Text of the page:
After one year she shucked Carleton, too, in favor of the then-all-female St. Mary’s, across the highway from the University of Notre Dame in South Bend, Indiana. She entered “a general program of liberal studies” and “a great books program,” which, she declares, was “the best thing that ever happened to me.”
After she finished her undergrad work, she went off to Yale University, intending to work toward a doctorate in philosophy, but her capitalist instincts quickly deflected her from that track. She signed up for a master’s program with an “organizational, management-type focus.” Two years later, she was headed for a job at Northern Trust Bank in Chicago.
“I wanted to work with a big company that would essentially teach me what I needed to know,” she says. “And of course at that time banks were kind of the premier place to start.”
Two years with the bank was enough for Kersten to decide the pin-striped life “was also not [her] passion.” But now—maybe, possibly—the academic life was. Seventy letters to various institutions of higher learning netted her a job with the University of Wisconsin as a liaison between the administration and the extension university.
But the need to score a doctorate (a requirement if one is to stay viable in university administration) was, again, not something she felt passionate about. A business contact in North Carolina convinced her that a law degree was a much better real-world commodity than a Ph.D. She soon became the fourth lawyer in her family.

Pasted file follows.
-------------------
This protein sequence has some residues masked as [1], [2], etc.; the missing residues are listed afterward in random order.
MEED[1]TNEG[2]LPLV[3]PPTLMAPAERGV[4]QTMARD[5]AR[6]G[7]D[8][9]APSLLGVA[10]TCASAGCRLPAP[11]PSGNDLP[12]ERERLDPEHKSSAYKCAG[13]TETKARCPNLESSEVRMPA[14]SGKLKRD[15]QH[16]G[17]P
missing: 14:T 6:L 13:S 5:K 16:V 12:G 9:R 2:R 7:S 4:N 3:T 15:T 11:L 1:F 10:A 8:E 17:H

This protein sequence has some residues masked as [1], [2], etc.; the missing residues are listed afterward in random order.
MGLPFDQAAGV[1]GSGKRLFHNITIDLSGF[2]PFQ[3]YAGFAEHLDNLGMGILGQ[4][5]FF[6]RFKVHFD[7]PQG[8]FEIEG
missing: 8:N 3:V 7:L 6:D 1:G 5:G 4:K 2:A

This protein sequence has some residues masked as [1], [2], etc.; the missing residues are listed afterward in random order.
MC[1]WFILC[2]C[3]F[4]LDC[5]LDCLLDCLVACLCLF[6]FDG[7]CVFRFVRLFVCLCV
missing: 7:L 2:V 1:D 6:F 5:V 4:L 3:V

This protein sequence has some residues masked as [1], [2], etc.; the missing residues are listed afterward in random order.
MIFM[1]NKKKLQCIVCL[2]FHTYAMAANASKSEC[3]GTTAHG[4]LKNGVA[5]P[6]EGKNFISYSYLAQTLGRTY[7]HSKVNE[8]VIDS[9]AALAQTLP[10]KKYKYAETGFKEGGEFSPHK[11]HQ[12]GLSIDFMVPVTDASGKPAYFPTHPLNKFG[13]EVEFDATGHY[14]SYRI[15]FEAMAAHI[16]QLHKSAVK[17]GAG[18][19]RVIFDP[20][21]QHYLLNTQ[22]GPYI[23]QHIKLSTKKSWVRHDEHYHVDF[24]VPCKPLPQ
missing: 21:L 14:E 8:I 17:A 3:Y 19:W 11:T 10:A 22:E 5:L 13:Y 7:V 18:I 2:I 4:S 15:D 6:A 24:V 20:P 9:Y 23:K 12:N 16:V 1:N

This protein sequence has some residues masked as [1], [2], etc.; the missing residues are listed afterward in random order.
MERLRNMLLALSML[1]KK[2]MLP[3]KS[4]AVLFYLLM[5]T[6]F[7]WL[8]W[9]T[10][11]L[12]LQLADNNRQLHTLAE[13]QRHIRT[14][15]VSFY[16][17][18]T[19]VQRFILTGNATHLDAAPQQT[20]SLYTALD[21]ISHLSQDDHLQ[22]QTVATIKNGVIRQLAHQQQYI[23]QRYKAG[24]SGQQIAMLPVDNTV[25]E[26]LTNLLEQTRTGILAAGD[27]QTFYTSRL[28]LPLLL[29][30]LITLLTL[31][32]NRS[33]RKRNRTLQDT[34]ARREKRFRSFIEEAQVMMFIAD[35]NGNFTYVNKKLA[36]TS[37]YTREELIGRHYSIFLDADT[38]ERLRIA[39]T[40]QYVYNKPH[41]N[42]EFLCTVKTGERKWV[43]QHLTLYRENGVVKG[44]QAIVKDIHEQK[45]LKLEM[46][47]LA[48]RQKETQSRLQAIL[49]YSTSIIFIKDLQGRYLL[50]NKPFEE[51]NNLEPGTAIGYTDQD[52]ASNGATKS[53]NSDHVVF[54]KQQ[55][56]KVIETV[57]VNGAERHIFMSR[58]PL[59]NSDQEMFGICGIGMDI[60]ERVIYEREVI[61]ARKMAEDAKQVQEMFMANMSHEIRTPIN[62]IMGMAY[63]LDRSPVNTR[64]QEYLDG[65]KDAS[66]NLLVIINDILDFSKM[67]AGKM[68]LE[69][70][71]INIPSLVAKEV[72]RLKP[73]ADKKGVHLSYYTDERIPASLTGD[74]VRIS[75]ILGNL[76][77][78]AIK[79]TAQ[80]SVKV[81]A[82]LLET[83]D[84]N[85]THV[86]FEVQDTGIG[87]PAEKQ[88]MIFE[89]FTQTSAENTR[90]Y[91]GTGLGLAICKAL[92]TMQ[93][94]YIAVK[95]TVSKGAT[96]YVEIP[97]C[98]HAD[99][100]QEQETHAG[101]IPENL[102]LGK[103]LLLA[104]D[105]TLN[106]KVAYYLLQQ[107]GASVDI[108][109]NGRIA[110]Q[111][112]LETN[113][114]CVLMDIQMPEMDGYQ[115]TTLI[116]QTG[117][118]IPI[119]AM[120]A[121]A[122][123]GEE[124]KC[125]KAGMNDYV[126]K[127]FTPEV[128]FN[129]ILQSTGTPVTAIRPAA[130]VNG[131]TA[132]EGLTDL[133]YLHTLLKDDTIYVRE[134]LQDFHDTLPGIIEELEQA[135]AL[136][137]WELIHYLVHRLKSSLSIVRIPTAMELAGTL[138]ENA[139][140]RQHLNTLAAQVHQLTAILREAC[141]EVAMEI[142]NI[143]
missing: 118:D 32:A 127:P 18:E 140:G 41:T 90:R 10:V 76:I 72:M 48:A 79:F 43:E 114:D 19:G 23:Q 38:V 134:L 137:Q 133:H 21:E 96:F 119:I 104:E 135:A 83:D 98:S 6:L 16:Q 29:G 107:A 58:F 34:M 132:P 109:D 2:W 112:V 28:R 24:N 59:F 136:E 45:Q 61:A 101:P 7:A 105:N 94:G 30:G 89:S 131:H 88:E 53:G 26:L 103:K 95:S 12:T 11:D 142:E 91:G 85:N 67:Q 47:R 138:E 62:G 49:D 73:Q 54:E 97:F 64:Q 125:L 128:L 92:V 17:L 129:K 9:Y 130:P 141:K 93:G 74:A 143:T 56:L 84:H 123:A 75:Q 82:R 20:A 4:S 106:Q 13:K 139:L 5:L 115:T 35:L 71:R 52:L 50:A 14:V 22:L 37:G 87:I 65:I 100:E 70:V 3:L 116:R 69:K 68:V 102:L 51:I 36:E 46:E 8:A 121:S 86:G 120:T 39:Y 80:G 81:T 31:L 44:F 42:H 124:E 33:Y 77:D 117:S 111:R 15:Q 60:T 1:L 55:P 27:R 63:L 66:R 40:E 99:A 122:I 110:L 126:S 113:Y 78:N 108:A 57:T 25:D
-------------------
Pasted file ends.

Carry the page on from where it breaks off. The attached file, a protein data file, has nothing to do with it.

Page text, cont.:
Kersten met her husband Mark Johnson, who is now an attorney in a private practice, in law school. She then married and found herself, three years later, out of school, buying a house, and about to have her second child (she eventually had four in five years). She was also thinking, “I can’t do all of this.” So, “I quit my job [with the University of Wisconsin],” she says. “And really, that begat my first experience with writing.”
After that, Kersten says, a grad school friend contacted her wondering if she’d be interested in taking over an assignment from the conservative Hoover Institution’s Policy Review journal to “write a kind of conservative feminist manifesto.”
Though that idea conjures visions of braless Lynne Cheneys and Liddy Doles cracking heads in an eighty-fourth-floor executive suite, Kersten explains that the editors were curious as to whether she—a thirty-five-year-old, very-well-educated stay-at-home mom—detected any overlap between what, at first glance, appeared to be repellent poles of the cultural globe.